I think that getting him a really good home has got to come into the equation. As you say - they have put a lot of work into him and looked after him well. Yuo are also not going to get any comeback if he misbehaves, as they know him inside out already. I think £1000 seems very fair if they were to take him. It would give you peace of mind to know he is in a good home. If you put him on the open market for more, you would never know where he would end up. You could probably still visit him etc if you know the owners.

It depends what their budget is I suppose. Why don't you ask them to make you an offer over £1000 and see what they come up with. Might be £1001 , might be £2000. Do they know what you paid for him?

saintmerryweather Wed 21-Sep-11 22:35:31

I'd say that since its your loaners who want to buy him you might knock a bit off, say £1500? You could probably get a bite more on the open market but I think he's a bit big and people would take that into consideration. Most people tend to want around 16hh esp if the horse is a bit difficult

saintmerryweather Wed 21-Sep-11 22:37:14

Oh my he's gorgeous! just had a look at the pic

lovecat Thu 22-Sep-11 07:10:39

He is lovely, isn't he? I wasn't looking for something that big/young at all when I set off to buy a horse but I just fell in love with him...

Thanks for the advice, I will go with the 'make me an offer' route.

DD would love to learn to ride but DH is not keen on the idea - he keeps bringing up these stories of children dying in falls and says everyone he knows who rides (a comprehensive survey of 2 women in his office) has bad backs and injuries from riding and 'it's not safe'. I'm working on that one... but if DD were to take it up, I'd want something that was 15hh max as a share for us both.

I need to get back into riding - I miss it so much - on a v. superficial level as well, I used to be so skinny and fit before I had DD and most of that was down to the beneficial effects of mucking out on a daily basis!

olderyetwider Thu 22-Sep-11 09:42:39

If DD is 6 it will likely be nearly 10 years before she's able to ride something 15hh. If you do want to get DD into it (and can talk DH round by persuading him that girls with ponies are less troublesome in their teens, which I think is a fact!) then how about lessons for you both, satisfy your own desire to ride that way for a bit and get back into the swing?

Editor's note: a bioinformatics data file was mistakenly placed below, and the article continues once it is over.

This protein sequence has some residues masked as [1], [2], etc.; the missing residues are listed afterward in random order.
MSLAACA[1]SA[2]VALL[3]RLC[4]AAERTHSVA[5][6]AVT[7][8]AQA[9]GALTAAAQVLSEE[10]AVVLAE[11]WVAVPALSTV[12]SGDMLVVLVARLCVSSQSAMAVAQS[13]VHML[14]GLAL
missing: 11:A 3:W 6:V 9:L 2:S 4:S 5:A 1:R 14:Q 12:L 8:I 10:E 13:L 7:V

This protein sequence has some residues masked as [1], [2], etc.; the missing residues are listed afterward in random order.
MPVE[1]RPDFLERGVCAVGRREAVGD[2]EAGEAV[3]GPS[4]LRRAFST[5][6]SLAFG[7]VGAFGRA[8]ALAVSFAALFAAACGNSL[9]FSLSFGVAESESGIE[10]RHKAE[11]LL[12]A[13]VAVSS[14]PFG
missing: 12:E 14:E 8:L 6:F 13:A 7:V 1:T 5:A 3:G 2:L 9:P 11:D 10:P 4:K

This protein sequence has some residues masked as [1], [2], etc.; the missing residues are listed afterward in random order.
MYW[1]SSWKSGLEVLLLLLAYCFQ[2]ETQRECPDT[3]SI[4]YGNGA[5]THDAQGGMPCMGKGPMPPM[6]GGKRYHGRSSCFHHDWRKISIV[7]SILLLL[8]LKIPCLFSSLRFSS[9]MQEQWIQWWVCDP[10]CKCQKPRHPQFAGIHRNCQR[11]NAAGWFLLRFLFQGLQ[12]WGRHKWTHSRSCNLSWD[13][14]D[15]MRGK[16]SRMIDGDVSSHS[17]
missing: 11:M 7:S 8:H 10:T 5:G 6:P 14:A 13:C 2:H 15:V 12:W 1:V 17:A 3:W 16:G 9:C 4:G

Then you could think about what's the smallest you could ride, although I'm always sceptical about mother/daughter shares until children are in their early teens as the child can be over-horsed unless mother is tiny.

CMOTdibbler Thu 22-Sep-11 09:42:48

He sounds totally gorgeous, and just the sort of thing that I am looking for <wah>

lovecat Thu 22-Sep-11 22:43:31

Interesting, older, my niece took up riding the same time as I did (she was 5, I was 32 - we had shared lessons blush) and she regularly rode 15hh horses rather than ponies (ponies are evil!). In fact she was exercising my boy for me while I was pregnant, when she was 12... never occured to me that she was overhorsed as she never took him hacking because she preferred schoolwork (weird child).

I would definitely ease back in with lessons before committing to buy again - not fit enough for anything else!

In fact, with the benefit of hindsight, I wouldn't buy a horse again without living very close to where they were stabled - it's lovely to be able to ride out directly from the yard into the forest, but a pain in the bum to have to drive for the best part of half an hour to get there, especially in winter <<buys lottery ticket and looks longingly on the Equus website>>.

CMOT - if they don't want him, would you like first refusal? wink